17th 56-72F, 13-22C, thick mist burning off to hazy sunshine, hardly a breeze.I decided to use the light winds to get to Kerteminde. Which is a coastal town on the opposite corner of Fyn from Assens. A little over 30 miles away as the trike flies. The Tour of Denmark will be holding a short time trial there on Saturday 25th August. So that was a reason to go there again. I have never tried to reach it on my trike before now. Though it was once an occasional goal for the car in the past.
It was delightful at the start of my ride with beams of sunlight shining though the trees into the mist. Getting towards Odense it became much cooler, overcast and very misty. In Odense centre the mist had cleared but remained overcast. I had to pass right through Odense and pass Munkebo going both ways.
It once had a large wharf for ship building. This has closed with massive job losses. The top of the vast crane was lost in mist this morning. A shame it was too far away to capture well from the main road. Munkebo's quiet little, low level shopping centre seems to go from bad to worse as the years drag past. A peculiar mix of very narrow, pedestrian walkways seems to hide the possibilities rather than expose anything of interest. It seems strangely intimidating rather than inviting.
Denmark's villages and shopping towns are dying even faster during this long recession. They could never have competed forever with the supermarkets serviced by a couple of sour teenagers. Even some charity shops have closed. They are usually the first sign of the rot setting in when they arrive. To lose them again paints a very dark picture of centralisation, by car journey, in the bigger cities. The small, village shops, which hung on well beyond their sell by date, are now rows of blind windows. Even the estate agents have given up the struggle in many places. Adding to the air of misery for the land-locked pensioner without private transport.
The Ventus GPS logger fell asleep just after I left Kerteminde to retrace my earlier route! This time it was more into the wind. The main road was much busier and noisier on the way back. The cycle path was also much rougher. With many sink holes and jarring, sunken troughs right across the paths. Plenty of glass too. Given the huge number of cyclists who use this road the desperate need for the council office workers to have modern art, architect designed, "classical" office furniture and really nasty sculpture must still have outweighed any morals or conscience. Denmark becomes ever more shabby without any of the former chic.
I finally made it to the big bike shop near the Tarup Centre while they were still open. S-works, Cervello and many other tasty makes decorated their spacious floor and windows. I was tempted to ask for "three of that one, please" but decided I probably wouldn't be welcomed again. The staff seemed young, knowledgeable and polite. Many Danish bike shop staff and owners are anything but! If this was England I would ask if they were trying to provoke me!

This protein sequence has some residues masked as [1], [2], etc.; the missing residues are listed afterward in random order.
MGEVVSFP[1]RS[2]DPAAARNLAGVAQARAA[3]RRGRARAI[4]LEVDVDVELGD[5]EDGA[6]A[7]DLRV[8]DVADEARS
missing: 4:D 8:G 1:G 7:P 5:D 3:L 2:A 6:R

Fuel consumption for the day was a breakfast of home-made organic muesli with low fat, organic milk and a cup of tea without milk. An organic banana at 9.30am. A round of mature cheddar on wholegrain bread at 11 and 12am. A small box of apple juice and a litre of tap water. And, a small bag of home-mixed organic seeds, nuts and raisins. I never felt hungry, nor particularly weak, but I wonder whether there was enough energy in all of that?
I had my usual "elevenses" of two toasted rolls with lashings of high fruit content marmalade when I arrived home at 3.30pm. Followed by two rounds of wholegrain toast with organic honey at 5pm. Perhaps I should have taken the toast and rolls with me and consumed them on the trike? The honey and marmalade might have made a bit of a mess, I suppose. Mr Higgins handlebars are already horribly sticky. A healthy dinner was at 8pm as usual. I'm struggling to drink enough to stop my thirst now I am home despite extra cups of tea.
68 miles by bike computer. 35 miles by the Ventus "Narcoleptic" GPS logger. I'm almost tempted to break open the GT120 i-gotU GPS logger with a lump hammer and cold chisel. Just to see if the internal battery can be changed. Though it is a sealed, plastic box, glued shut. It was bought on Tuesday, the 26th January, 2010. Only two and a half years ago. Talk about built-in obsolescence! That came from Computer City too!